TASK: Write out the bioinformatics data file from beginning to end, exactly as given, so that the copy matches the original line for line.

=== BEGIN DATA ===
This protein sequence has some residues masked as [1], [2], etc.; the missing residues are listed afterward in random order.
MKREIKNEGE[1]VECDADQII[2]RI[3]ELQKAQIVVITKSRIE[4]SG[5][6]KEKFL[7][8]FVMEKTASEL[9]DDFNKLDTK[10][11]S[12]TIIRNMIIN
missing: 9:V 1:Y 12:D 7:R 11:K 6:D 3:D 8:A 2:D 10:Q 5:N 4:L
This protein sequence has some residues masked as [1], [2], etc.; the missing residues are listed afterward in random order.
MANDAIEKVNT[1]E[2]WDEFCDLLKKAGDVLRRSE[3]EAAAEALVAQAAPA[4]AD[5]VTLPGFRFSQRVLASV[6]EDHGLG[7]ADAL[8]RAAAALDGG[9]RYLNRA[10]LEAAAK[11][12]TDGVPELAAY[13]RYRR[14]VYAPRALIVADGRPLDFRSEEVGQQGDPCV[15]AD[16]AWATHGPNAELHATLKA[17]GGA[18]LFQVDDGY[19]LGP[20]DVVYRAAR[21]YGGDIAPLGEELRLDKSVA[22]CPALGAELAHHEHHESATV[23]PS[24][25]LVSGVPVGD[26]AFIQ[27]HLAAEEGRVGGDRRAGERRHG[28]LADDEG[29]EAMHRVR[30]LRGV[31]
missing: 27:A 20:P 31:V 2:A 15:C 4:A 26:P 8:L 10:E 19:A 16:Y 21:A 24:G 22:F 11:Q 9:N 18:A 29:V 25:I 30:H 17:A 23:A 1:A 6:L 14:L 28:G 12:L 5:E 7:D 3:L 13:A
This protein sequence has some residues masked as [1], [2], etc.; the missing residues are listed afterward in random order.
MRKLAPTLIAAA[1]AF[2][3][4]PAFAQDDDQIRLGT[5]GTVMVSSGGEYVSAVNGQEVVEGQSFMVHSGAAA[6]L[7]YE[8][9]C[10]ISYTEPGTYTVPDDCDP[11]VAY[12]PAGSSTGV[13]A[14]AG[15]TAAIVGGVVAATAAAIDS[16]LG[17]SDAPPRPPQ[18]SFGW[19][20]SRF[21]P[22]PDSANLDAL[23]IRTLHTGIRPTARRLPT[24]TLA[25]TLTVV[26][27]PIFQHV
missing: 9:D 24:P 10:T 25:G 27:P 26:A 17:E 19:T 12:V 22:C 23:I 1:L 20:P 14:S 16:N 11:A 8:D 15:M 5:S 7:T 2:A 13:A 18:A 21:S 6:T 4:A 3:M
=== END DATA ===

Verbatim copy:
This protein sequence has some residues masked as [1], [2], etc.; the missing residues are listed afterward in random order.
MKREIKNEGE[1]VECDADQII[2]RI[3]ELQKAQIVVITKSRIE[4]SG[5][6]KEKFL[7][8]FVMEKTASEL[9]DDFNKLDTK[10][11]S[12]TIIRNMIIN
missing: 9:V 1:Y 12:D 7:R 11:K 6:D 3:D 8:A 2:D 10:Q 5:N 4:L
This protein sequence has some residues masked as [1], [2], etc.; the missing residues are listed afterward in random order.
MANDAIEKVNT[1]E[2]WDEFCDLLKKAGDVLRRSE[3]EAAAEALVAQAAPA[4]AD[5]VTLPGFRFSQRVLASV[6]EDHGLG[7]ADAL[8]RAAAALDGG[9]RYLNRA[10]LEAAAK[11][12]TDGVPELAAY[13]RYRR[14]VYAPRALIVADGRPLDFRSEEVGQQGDPCV[15]AD[16]AWATHGPNAELHATLKA[17]GGA[18]LFQVDDGY[19]LGP[20]DVVYRAAR[21]YGGDIAPLGEELRLDKSVA[22]CPALGAELAHHEHHESATV[23]PS[24][25]LVSGVPVGD[26]AFIQ[27]HLAAEEGRVGGDRRAGERRHG[28]LADDEG[29]EAMHRVR[30]LRGV[31]
missing: 27:A 20:P 31:V 2:A 15:C 4:A 26:P 8:L 10:E 19:A 16:Y 21:A 24:G 22:F 11:Q 9:N 18:A 29:V 25:I 30:H 17:A 23:A 1:A 6:L 14:L 28:G 12:L 5:E 7:D 3:L 13:A
This protein sequence has some residues masked as [1], [2], etc.; the missing residues are listed afterward in random order.
MRKLAPTLIAAA[1]AF[2][3][4]PAFAQDDDQIRLGT[5]GTVMVSSGGEYVSAVNGQEVVEGQSFMVHSGAAA[6]L[7]YE[8][9]C[10]ISYTEPGTYTVPDDCDP[11]VAY[12]PAGSSTGV[13]A[14]AG[15]TAAIVGGVVAATAAAIDS[16]LG[17]SDAPPRPPQ[18]SFGW[19][20]SRF[21]P[22]PDSANLDAL[23]IRTLHTGIRPTARRLPT[24]TLA[25]TLTVV[26][27]PIFQHV
missing: 9:D 24:P 10:T 25:G 27:P 26:A 17:E 19:T 12:V 22:C 23:I 1:L 20:P 14:S 16:N 11:A 8:D 15:M 5:S 7:T 2:A 13:A 18:A 21:S 6:T 4:A 3:M